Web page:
Bluebells at Badbury
Every year, more and more people visit Badbury to enjoy the carpet of bluebells amongst the beech trees in the area known as Badbury Clump - once an Iron Age hillfort. Usually in flower late April and early May, they’re a welcome sign that spring is well under way and the warmer days of summer aren’t far off.
Enjoy bluebells with respect
We need your help to protect this amazing natural display and ensure that the carpets of bluebells continue to appear here at Badbury each spring for years to come.
Watch your step
To most of us, a gorgeous spread of bluebells is an irresistible sight and it’s the most tempting thing in the world to step into the blue for a photo opportunity. However, your feet could be doing more damage than you realise.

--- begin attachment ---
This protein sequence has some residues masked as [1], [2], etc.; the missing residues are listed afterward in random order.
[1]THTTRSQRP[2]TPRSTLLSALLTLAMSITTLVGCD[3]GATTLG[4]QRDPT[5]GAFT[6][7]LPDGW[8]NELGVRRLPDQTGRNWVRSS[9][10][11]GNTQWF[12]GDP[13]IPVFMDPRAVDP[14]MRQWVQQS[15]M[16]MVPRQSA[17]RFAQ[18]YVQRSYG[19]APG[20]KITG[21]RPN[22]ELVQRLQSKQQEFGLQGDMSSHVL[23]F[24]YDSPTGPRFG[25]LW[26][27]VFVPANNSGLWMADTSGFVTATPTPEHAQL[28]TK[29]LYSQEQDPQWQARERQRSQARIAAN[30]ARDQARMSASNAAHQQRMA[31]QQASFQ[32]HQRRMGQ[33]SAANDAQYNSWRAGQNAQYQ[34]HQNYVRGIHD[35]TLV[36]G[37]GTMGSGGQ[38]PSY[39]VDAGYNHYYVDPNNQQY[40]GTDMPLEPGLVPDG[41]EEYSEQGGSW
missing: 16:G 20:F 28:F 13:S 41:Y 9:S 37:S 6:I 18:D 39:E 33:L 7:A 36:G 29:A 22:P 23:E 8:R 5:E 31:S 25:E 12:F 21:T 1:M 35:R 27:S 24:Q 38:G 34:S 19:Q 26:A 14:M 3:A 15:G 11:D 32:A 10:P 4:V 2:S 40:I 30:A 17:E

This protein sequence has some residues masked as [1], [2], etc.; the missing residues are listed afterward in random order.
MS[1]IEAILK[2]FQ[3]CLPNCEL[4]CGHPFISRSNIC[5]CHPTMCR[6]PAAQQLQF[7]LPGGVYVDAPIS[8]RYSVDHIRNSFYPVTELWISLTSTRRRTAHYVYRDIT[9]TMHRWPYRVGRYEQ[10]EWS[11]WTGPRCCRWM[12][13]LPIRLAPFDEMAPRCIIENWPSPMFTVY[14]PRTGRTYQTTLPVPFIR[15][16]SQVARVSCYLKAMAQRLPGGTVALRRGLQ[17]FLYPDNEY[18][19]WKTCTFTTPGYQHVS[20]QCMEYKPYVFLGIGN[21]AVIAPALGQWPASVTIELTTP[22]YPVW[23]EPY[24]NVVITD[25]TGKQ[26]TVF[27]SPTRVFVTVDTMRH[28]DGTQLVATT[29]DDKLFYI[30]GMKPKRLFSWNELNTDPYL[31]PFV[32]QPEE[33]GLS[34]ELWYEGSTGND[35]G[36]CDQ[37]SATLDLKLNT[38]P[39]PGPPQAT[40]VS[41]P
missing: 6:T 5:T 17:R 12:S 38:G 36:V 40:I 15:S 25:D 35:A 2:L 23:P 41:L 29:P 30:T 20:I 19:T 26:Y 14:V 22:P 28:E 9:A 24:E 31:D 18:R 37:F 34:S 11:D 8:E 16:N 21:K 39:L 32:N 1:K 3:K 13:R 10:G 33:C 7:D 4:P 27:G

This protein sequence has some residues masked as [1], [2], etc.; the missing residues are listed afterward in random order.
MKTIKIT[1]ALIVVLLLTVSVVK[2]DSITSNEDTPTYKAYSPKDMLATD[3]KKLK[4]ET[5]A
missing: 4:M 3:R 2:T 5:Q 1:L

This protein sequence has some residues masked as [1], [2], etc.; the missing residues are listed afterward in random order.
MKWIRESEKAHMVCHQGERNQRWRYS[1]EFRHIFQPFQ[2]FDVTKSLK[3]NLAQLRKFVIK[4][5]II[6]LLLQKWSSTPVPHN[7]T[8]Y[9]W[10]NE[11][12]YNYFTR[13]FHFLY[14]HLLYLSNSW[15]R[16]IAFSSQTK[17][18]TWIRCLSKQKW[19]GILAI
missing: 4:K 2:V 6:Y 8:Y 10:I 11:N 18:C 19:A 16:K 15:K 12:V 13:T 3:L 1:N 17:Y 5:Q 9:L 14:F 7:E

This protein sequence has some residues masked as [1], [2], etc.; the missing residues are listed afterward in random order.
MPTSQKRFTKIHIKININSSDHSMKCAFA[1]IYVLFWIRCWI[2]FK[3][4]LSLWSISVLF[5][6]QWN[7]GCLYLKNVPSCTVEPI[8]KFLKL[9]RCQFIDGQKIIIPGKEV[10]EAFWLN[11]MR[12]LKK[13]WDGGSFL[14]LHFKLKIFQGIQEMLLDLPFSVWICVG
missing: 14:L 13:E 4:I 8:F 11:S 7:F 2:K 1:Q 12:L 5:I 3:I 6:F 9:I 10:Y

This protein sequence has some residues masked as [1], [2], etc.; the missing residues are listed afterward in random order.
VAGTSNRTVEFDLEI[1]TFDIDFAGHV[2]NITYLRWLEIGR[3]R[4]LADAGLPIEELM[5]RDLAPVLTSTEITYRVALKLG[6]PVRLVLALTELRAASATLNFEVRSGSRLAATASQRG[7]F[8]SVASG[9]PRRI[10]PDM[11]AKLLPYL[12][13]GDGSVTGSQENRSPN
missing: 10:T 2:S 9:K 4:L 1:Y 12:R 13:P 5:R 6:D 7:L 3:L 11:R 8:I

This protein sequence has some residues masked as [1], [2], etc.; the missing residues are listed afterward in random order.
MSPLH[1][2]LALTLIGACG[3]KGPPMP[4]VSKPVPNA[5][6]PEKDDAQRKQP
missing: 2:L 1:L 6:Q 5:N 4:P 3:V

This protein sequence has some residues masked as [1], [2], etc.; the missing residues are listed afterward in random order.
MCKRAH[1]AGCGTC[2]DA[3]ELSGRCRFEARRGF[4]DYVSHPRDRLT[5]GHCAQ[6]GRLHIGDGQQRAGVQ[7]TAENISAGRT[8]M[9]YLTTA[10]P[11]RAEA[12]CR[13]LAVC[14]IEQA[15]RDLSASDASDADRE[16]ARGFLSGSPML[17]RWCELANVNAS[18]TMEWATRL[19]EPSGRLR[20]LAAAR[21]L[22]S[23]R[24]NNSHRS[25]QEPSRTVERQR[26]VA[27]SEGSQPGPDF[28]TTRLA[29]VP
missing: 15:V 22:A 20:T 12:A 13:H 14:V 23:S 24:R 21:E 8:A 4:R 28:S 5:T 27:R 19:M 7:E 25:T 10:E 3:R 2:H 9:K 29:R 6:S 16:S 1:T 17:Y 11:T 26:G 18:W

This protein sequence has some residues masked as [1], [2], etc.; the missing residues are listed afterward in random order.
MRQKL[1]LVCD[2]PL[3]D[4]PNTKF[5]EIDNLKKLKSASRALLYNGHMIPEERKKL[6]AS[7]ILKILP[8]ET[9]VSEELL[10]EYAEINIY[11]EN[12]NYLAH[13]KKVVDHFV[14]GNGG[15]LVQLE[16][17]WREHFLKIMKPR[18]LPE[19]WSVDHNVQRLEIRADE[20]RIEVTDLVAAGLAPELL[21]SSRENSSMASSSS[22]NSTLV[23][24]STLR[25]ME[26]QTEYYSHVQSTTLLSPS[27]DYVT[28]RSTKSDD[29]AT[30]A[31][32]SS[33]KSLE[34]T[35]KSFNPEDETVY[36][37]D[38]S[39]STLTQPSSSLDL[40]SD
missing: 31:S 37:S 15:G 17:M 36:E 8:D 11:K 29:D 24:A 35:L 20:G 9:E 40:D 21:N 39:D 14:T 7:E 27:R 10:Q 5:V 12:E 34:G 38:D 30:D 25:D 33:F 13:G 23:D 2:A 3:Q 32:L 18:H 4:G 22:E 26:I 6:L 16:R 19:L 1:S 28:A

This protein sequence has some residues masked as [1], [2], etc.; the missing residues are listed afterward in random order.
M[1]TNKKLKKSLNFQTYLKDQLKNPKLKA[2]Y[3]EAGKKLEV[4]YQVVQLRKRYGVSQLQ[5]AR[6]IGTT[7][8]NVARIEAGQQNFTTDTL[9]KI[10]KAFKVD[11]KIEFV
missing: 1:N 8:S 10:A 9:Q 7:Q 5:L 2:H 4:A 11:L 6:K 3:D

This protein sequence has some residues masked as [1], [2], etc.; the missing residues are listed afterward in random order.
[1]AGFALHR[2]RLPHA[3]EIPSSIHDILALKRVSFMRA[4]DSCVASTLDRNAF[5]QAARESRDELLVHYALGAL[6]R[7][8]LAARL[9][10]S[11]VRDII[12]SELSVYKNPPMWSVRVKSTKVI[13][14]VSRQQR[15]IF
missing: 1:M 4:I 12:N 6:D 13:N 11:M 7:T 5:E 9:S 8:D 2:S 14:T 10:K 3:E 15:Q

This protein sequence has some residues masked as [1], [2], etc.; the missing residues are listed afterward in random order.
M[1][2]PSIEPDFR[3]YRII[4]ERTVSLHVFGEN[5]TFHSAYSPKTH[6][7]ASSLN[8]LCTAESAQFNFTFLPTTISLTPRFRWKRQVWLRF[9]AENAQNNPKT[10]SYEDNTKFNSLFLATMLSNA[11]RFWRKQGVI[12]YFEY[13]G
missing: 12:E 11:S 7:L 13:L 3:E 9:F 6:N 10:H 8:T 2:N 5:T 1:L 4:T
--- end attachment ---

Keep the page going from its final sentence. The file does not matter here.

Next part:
Bluebells have soft succulent leaves that are particularly sensitive to being trodden on. Once leaves are damaged, they are unable to absorb the sun and photosynthesise so they die back. In turn, this means they can’t put food back into their bulbs, reducing their ability to produce flowers and seeds.
You see this in popular bluebell woods where narrow tracks made by one person soon become wider and the bluebells end up in island-like patches, instead of the blue carpet we all love.
Please keep to the paths
By keeping to the wide marked paths of Badbury Clump, you’ll be doing your bit to protect the bluebells and ensure that one of our best-loved native flowers continues to thrive here for years to come.
The bluebells are usually at their best between late April and mid-May, depending on the weather. Peak times for visiting to see the bluebells in flower are usually weekends and Bank Holidays from late morning to early afternoon. Visit Badbury Hill outside of these times to enjoy a more relaxed experience.
Whether on a solitary walk or visiting with friends and family, find out what wildlife and historical features you can spot at Badbury and how to try some calming forest bathing.